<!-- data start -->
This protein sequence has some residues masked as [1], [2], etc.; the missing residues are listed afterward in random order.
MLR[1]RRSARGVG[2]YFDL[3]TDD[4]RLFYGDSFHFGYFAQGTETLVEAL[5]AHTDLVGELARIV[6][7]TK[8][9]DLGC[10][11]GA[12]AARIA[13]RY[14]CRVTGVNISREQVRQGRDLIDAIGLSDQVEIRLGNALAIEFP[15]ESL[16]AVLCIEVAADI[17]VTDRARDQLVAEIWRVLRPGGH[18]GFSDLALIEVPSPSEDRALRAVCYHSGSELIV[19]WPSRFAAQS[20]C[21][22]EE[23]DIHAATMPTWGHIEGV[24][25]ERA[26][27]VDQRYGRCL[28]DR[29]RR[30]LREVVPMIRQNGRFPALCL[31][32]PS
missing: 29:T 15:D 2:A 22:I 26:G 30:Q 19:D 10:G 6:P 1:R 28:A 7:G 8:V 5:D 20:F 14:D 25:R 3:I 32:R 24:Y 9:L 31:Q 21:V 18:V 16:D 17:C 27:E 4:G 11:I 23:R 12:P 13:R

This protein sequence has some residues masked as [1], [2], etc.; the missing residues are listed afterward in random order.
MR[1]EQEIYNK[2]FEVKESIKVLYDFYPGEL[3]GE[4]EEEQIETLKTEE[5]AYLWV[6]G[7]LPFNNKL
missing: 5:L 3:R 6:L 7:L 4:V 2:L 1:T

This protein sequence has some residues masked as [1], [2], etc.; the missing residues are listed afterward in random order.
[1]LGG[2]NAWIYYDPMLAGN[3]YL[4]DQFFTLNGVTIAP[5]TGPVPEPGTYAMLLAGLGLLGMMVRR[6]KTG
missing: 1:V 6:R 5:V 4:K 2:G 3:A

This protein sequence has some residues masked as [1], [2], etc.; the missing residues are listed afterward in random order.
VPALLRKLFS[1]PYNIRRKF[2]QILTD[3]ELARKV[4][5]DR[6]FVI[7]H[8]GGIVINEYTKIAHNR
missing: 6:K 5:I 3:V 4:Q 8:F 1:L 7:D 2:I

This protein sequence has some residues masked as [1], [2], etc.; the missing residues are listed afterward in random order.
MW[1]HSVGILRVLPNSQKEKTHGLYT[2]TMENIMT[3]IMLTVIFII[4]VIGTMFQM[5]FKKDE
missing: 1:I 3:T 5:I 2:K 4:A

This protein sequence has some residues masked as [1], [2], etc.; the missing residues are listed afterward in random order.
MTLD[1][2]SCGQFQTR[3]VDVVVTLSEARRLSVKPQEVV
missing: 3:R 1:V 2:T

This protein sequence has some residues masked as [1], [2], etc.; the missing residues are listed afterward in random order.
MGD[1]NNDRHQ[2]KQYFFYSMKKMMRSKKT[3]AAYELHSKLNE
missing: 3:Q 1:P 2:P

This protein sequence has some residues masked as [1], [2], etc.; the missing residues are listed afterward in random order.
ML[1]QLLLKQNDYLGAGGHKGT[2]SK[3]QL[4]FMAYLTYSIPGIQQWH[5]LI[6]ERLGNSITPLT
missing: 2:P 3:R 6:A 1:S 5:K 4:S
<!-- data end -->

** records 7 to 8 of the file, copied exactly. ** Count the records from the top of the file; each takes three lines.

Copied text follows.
This protein sequence has some residues masked as [1], [2], etc.; the missing residues are listed afterward in random order.
MGD[1]NNDRHQ[2]KQYFFYSMKKMMRSKKT[3]AAYELHSKLNE
missing: 3:Q 1:P 2:P

This protein sequence has some residues masked as [1], [2], etc.; the missing residues are listed afterward in random order.
ML[1]QLLLKQNDYLGAGGHKGT[2]SK[3]QL[4]FMAYLTYSIPGIQQWH[5]LI[6]ERLGNSITPLT
missing: 2:P 3:R 6:A 1:S 5:K 4:S